Ahh … the games people play, in Toubacouta and around the world.
In the evening, after the heat of the day has floated away, the folks come out of their homes to be with their friends. In Canada we have the sport of curling, where large round stones slide down a sheet of ice towards a bullseye. In Senegal players loft heavy metal balls into the air, with backspin, trying to get close to a target rock. The atmosphere is intense. No smiles, but plenty of furrowed brows. As the game wound down, the young man in the picture made a brilliant shot, knocking his opponent’s ball away from the rock. There was no cheering … except for me. The grim intensity wore on.
Farther down the street, I came upon a game of checkers, or was it chess? Actually it felt like something different. Silence from the players and spectators hung in the air. All were focused on the wisdom of the next move. Strategies swirled in the space. I leaned closer, and at one point, reached toward a piece on the board. Truly a dumb move, designed solely to bring attention to myself. The gentleman on the right in the photo shot me a withering glance, and I slunk off to the edge of the gathering. The game continued amid a flurry of brain activity, with nary a muscle moving.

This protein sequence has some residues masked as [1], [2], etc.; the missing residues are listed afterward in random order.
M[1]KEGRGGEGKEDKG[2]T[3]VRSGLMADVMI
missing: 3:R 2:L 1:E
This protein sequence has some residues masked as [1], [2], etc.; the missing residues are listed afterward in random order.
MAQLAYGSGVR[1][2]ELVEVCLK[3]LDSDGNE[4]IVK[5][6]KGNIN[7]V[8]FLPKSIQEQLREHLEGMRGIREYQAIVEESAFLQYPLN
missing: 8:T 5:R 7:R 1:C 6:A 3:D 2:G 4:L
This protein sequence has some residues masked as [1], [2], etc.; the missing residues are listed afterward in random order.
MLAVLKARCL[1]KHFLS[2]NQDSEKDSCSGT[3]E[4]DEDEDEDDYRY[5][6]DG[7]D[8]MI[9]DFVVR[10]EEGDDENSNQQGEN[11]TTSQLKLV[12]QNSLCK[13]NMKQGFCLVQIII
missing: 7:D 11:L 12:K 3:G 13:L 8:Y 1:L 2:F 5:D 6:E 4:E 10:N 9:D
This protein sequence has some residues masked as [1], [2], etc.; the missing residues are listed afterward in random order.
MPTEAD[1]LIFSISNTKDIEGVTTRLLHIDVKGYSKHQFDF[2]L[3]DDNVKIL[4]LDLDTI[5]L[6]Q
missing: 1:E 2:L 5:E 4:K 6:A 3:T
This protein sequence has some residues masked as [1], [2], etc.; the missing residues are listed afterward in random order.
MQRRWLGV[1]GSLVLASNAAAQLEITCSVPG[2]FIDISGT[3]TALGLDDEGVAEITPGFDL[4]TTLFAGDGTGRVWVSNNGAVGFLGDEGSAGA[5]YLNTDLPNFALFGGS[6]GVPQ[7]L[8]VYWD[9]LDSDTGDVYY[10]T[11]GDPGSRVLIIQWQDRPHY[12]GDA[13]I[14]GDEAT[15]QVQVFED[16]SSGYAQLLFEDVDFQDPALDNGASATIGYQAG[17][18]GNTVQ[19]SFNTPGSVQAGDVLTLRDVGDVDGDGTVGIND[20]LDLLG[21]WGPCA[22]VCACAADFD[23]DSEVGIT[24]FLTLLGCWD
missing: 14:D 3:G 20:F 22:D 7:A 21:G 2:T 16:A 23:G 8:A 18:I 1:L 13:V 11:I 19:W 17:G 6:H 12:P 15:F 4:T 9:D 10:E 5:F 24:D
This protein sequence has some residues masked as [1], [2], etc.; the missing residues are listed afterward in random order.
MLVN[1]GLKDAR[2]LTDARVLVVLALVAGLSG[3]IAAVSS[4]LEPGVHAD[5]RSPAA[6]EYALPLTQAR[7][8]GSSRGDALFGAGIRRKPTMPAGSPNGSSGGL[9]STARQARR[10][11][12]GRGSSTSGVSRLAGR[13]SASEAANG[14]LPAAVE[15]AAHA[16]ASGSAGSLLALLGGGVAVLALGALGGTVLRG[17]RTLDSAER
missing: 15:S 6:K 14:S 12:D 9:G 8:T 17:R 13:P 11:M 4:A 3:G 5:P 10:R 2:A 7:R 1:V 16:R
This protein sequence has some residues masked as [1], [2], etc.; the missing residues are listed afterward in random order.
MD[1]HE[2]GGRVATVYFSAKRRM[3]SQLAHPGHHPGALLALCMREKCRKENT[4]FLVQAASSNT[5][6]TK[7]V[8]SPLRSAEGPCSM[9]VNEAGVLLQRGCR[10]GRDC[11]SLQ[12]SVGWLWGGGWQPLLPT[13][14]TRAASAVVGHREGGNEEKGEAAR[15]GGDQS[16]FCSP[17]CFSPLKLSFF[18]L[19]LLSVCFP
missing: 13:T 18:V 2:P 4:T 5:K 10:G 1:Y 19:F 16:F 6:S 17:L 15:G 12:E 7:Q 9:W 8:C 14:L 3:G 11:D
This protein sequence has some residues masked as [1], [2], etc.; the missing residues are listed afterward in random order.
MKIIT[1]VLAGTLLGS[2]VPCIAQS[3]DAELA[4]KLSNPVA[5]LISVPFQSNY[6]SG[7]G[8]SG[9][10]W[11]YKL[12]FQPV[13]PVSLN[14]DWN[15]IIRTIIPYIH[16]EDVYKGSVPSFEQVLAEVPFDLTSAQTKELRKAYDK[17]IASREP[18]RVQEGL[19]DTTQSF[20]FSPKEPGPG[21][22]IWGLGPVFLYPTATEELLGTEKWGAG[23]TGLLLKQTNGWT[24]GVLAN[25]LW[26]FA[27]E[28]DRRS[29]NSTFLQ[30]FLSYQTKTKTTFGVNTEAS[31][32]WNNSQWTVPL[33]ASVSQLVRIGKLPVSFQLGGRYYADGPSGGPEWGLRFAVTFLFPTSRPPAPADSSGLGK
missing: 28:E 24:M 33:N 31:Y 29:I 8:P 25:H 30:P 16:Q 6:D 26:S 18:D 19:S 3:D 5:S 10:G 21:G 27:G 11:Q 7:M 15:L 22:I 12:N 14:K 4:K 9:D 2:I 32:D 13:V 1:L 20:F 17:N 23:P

How about a shark face to lighten the proceedings? I had told the kids in Belmont, Canada that last December I’d played soccer with some children, using an empty peanut butter jar. Sophie, an 11-year-old student, suggested I buy some beach balls at the Dollar Store, and inflate them in Africa. Great idea! So I did.
As I lifted this ball to Nima, her face shone. She held it to her chest with such love. It was hers. Nima experimented with throwing it way high and especially liked tossing it backwards. It didn’t matter that her skills were marginal … the smile said all. I loved seeing her chase down the ball when it bounced away.
Now it was time for the Nima and Bruce show. High throws, bounces, wild kicks, rebounds off foreheads … we did it all. Just a simple beach ball was spreading the joy. Really playing the game was just a convenient excuse for laughing together. Nima and I were really good at that.
O Senegal … thanks for allowing me to be with you.